• Where do you want to have gone?
  • What things do you want to see?
  • What friendships do you want to hold?
  • How do you want to be seen as a parent?
  • How do you want to be seen as a spouse?
  • What about your career?

List these down on a bit of paper. For now, we’re looking to brainstorm as many things as possible. Think of achievements and actions that would inspire you.

Step 2. Distill them into Categories

After spending a few days thinking step 1 through, it’s now time to distil your goals down to the vital few important one.

Draw a box for each of the following areas on a bit of paper:

  • Career;
  • Health;
  • Wealth;
  • Family;
  • Friends and Relationships;
  • Spiritual.

Group each of the ideas you wrote down in step 1, into their relevant box.

Step 3. Expand on Your Ideas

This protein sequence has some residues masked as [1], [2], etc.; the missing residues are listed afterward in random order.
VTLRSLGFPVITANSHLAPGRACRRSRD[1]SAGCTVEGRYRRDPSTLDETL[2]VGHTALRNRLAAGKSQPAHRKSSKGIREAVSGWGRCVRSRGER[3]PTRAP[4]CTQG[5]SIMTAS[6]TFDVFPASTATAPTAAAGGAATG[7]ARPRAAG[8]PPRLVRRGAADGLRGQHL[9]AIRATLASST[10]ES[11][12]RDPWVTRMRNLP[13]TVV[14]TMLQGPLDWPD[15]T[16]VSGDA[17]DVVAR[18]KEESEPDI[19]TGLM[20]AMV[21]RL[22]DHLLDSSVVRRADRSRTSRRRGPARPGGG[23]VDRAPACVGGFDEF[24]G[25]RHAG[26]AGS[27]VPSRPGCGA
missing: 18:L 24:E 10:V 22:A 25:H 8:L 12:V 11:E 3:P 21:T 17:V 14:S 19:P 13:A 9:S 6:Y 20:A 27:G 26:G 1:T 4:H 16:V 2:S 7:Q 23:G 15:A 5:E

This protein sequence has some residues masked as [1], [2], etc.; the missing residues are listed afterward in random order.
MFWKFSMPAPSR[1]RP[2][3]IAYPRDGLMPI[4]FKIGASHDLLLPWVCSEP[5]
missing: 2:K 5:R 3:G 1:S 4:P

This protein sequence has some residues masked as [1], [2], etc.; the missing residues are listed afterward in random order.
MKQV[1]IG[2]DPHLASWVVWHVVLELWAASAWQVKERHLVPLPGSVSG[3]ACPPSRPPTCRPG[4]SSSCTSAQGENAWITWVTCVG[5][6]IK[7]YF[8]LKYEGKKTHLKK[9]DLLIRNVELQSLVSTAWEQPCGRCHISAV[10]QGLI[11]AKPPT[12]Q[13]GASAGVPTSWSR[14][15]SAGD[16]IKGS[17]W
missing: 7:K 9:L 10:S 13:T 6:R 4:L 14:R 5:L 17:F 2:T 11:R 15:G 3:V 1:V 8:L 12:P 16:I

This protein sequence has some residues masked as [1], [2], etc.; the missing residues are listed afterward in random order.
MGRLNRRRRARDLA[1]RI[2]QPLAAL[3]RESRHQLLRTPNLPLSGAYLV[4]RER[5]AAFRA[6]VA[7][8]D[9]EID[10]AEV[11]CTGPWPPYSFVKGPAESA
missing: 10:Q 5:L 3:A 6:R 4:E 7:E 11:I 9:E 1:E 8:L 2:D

Now add to these ideas in your boxes. Spend a few more days thinking about things that make you happy, as well as things that you are currently doing which are making you sad or frustrated.

Find out why they are making you feel this way. Sometimes, these give clues as to what your true values are.

For instance, you may be feeling extremely frustrated and anxious about work. After deep thought, you realise that the fact of reporting to a boss and working a “9-5” existence is totally against your inner values.

You need to work freely and a boring traditional job is just not you. You’ll never feel fulfilled with this career choice.

If that’s the case, then write it down.

Step 4. Rank your Ideas in Terms of Priority

When you’ve done the previous exercise, it’s time to rank all of your thoughts and ideas, so you can score them based on how much they matter to you. A simple 1 to 10 scoring system is fine.

Step 5. Craft Long Term Visionary Goals

Now, taking your top scores, craft a long term goal that would achieve these ideals. Take each category and ask, What do i need to do to ensure I’d be totally fulfilled with life?